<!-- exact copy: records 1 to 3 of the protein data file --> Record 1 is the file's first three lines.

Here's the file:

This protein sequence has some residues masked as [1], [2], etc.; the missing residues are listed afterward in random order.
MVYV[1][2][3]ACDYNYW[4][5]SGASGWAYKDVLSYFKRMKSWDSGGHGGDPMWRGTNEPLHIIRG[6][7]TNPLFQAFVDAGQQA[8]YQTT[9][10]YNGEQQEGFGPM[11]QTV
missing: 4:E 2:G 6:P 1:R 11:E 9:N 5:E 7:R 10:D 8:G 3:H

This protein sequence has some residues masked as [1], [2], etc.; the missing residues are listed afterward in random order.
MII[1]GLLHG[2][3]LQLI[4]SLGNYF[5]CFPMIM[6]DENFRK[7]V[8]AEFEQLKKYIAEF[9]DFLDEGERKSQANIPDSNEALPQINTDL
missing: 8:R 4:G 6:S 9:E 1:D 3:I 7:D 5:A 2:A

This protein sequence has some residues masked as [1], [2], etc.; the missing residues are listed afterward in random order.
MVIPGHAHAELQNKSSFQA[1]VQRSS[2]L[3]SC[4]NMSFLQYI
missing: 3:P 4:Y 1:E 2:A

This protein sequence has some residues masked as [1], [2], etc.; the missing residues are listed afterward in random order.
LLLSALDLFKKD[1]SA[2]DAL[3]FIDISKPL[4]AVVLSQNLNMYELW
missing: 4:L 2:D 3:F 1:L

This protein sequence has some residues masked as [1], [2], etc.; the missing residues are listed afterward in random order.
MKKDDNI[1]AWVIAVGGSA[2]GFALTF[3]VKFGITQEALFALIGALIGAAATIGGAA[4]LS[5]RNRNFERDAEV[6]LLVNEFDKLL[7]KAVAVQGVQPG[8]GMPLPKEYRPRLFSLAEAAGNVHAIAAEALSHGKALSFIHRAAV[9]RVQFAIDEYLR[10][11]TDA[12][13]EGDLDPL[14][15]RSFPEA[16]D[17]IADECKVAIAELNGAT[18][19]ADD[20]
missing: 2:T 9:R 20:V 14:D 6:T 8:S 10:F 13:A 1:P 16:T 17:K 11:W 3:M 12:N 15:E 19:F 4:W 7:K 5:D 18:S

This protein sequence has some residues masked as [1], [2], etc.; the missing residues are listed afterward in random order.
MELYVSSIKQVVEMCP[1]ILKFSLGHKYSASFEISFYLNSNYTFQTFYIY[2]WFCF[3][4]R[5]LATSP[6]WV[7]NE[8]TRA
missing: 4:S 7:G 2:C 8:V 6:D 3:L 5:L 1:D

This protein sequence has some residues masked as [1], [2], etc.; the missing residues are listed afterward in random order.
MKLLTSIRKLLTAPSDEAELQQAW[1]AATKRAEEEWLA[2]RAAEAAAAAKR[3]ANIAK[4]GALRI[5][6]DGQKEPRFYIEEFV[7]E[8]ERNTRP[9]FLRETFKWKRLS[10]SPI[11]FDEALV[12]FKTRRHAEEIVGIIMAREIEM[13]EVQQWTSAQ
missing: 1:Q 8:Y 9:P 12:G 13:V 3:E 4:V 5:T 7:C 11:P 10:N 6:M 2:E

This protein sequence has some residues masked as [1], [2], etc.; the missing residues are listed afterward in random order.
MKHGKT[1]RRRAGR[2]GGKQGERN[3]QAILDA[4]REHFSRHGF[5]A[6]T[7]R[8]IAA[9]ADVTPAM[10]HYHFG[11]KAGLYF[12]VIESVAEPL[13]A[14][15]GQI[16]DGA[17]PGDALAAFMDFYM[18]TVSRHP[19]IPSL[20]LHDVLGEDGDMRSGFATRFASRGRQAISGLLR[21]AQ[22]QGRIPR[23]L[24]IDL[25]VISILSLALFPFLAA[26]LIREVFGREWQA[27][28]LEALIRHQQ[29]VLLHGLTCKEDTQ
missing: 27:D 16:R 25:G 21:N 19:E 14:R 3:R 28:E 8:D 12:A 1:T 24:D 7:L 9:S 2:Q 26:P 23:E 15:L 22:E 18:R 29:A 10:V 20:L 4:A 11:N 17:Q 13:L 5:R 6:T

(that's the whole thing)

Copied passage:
This protein sequence has some residues masked as [1], [2], etc.; the missing residues are listed afterward in random order.
MVYV[1][2][3]ACDYNYW[4][5]SGASGWAYKDVLSYFKRMKSWDSGGHGGDPMWRGTNEPLHIIRG[6][7]TNPLFQAFVDAGQQA[8]YQTT[9][10]YNGEQQEGFGPM[11]QTV
missing: 4:E 2:G 6:P 1:R 11:E 9:N 5:E 7:R 10:D 8:G 3:H

This protein sequence has some residues masked as [1], [2], etc.; the missing residues are listed afterward in random order.
MII[1]GLLHG[2][3]LQLI[4]SLGNYF[5]CFPMIM[6]DENFRK[7]V[8]AEFEQLKKYIAEF[9]DFLDEGERKSQANIPDSNEALPQINTDL
missing: 8:R 4:G 6:S 9:E 1:D 3:I 7:D 5:A 2:A

This protein sequence has some residues masked as [1], [2], etc.; the missing residues are listed afterward in random order.
MVIPGHAHAELQNKSSFQA[1]VQRSS[2]L[3]SC[4]NMSFLQYI
missing: 3:P 4:Y 1:E 2:A